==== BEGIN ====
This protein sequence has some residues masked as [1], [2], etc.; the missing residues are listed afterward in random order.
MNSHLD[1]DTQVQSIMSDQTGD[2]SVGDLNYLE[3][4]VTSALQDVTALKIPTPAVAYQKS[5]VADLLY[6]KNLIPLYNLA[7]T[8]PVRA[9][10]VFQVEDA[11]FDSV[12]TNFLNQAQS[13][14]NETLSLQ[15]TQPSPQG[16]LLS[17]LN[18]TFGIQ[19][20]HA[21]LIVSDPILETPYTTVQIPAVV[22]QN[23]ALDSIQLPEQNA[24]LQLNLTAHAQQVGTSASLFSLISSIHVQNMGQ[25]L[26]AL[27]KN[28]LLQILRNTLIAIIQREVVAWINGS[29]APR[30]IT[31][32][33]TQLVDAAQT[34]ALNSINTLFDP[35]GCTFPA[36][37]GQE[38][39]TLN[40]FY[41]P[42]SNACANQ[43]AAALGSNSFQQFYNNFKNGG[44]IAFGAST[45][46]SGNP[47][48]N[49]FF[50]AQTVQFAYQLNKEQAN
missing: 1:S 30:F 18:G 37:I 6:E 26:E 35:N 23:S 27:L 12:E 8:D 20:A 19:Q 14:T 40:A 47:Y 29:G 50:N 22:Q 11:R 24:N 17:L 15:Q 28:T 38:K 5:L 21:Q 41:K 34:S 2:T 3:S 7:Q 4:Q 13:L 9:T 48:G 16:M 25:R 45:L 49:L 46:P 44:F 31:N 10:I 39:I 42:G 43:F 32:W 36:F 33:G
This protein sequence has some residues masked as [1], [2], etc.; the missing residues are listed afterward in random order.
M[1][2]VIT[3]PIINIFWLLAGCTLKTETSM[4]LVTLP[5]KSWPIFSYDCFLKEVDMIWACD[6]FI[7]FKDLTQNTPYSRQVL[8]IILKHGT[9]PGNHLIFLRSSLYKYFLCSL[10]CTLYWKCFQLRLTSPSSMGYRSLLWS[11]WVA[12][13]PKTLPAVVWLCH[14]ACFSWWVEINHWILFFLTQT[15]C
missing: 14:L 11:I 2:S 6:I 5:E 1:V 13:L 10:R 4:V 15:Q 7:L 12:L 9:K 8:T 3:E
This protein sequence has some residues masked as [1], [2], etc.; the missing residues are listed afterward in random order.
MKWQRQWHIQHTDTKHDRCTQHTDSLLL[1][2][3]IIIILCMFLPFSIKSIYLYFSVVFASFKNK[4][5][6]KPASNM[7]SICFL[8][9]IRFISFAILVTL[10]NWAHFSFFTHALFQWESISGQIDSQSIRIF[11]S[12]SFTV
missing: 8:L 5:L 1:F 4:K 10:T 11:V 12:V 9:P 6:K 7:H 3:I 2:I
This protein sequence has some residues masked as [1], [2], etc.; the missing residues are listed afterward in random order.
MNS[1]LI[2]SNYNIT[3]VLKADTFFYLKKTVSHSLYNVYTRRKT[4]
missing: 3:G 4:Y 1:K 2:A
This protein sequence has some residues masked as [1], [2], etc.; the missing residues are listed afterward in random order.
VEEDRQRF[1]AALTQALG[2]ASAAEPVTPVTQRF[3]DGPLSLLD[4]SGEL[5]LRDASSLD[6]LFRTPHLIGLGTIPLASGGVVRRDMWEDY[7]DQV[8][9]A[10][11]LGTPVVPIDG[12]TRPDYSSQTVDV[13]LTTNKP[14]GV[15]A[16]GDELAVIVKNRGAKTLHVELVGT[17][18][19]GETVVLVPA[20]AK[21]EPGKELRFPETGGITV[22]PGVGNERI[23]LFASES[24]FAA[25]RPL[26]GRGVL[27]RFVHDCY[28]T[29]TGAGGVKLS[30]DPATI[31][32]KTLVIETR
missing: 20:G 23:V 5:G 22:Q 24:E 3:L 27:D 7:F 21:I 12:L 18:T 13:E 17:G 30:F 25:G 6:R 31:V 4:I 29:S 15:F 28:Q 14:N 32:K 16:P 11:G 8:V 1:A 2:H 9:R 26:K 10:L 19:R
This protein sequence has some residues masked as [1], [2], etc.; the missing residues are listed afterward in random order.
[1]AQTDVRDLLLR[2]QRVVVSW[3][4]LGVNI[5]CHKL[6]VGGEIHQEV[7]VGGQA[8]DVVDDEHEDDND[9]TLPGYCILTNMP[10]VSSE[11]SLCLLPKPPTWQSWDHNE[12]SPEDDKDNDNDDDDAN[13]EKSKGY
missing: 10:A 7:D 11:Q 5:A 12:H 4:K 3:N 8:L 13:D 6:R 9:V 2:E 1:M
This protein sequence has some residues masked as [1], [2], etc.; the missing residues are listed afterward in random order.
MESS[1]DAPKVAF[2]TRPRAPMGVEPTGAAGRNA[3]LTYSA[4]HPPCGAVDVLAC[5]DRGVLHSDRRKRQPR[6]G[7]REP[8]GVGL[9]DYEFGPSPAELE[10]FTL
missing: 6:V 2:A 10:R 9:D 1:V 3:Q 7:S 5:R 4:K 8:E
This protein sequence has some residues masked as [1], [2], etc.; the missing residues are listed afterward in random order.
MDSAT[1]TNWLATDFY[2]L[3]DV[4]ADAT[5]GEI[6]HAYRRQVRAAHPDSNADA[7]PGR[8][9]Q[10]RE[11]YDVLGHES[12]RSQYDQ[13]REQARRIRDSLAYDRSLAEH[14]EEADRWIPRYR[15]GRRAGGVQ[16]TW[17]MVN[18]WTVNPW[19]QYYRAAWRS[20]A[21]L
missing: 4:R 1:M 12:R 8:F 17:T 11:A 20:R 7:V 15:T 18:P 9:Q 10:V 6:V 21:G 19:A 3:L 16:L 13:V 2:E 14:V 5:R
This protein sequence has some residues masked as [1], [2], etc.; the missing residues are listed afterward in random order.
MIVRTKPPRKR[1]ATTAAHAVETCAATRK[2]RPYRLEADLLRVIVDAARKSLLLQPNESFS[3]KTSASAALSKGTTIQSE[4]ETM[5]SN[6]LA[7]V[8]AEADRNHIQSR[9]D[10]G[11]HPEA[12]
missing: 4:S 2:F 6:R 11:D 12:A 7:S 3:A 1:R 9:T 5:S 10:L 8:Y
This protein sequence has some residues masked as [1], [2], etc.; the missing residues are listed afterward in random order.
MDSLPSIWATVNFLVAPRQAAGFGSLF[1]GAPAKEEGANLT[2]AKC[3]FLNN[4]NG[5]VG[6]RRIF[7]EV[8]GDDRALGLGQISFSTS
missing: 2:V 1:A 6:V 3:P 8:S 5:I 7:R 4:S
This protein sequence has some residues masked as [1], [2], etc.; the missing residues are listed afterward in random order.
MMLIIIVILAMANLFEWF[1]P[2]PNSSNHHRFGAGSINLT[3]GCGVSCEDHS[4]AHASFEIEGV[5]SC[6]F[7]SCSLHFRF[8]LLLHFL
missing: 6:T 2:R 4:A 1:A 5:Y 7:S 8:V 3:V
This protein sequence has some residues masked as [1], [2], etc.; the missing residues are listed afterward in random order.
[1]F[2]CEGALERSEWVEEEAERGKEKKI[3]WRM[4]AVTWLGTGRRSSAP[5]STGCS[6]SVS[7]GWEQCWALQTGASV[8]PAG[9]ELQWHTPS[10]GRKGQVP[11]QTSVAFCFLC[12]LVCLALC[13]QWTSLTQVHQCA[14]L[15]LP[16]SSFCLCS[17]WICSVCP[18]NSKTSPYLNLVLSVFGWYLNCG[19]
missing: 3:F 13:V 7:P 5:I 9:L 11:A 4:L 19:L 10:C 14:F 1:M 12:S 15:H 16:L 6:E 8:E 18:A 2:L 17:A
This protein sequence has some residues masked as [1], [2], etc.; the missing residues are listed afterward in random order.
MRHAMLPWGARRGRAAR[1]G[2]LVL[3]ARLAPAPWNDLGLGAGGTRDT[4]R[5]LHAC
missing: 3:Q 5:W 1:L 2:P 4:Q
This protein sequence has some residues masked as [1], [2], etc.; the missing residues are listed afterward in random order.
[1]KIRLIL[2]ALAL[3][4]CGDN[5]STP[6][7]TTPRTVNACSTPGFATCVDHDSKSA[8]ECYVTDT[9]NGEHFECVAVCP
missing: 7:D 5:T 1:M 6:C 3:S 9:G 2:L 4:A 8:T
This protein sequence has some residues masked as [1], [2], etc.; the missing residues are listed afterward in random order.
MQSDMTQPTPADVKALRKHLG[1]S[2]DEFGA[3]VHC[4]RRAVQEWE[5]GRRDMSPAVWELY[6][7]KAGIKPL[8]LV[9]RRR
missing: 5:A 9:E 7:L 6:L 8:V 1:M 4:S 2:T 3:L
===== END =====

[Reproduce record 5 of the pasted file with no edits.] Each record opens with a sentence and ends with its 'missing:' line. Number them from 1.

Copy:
This protein sequence has some residues masked as [1], [2], etc.; the missing residues are listed afterward in random order.
VEEDRQRF[1]AALTQALG[2]ASAAEPVTPVTQRF[3]DGPLSLLD[4]SGEL[5]LRDASSLD[6]LFRTPHLIGLGTIPLASGGVVRRDMWEDY[7]DQV[8][9]A[10][11]LGTPVVPIDG[12]TRPDYSSQTVDV[13]LTTNKP[14]GV[15]A[16]GDELAVIVKNRGAKTLHVELVGT[17][18][19]GETVVLVPA[20]AK[21]EPGKELRFPETGGITV[22]PGVGNERI[23]LFASES[24]FAA[25]RPL[26]GRGVL[27]RFVHDCY[28]T[29]TGAGGVKLS[30]DPATI[31][32]KTLVIETR
missing: 20:G 23:V 5:G 22:Q 24:E 3:L 27:D 7:F 21:I 12:L 18:T 13:E 17:G 30:F 25:G 6:R 31:V 4:I 29:S 15:F 28:Q 14:N 32:K 16:P 11:G 8:V 1:A 2:H 9:R 26:K 10:L 19:R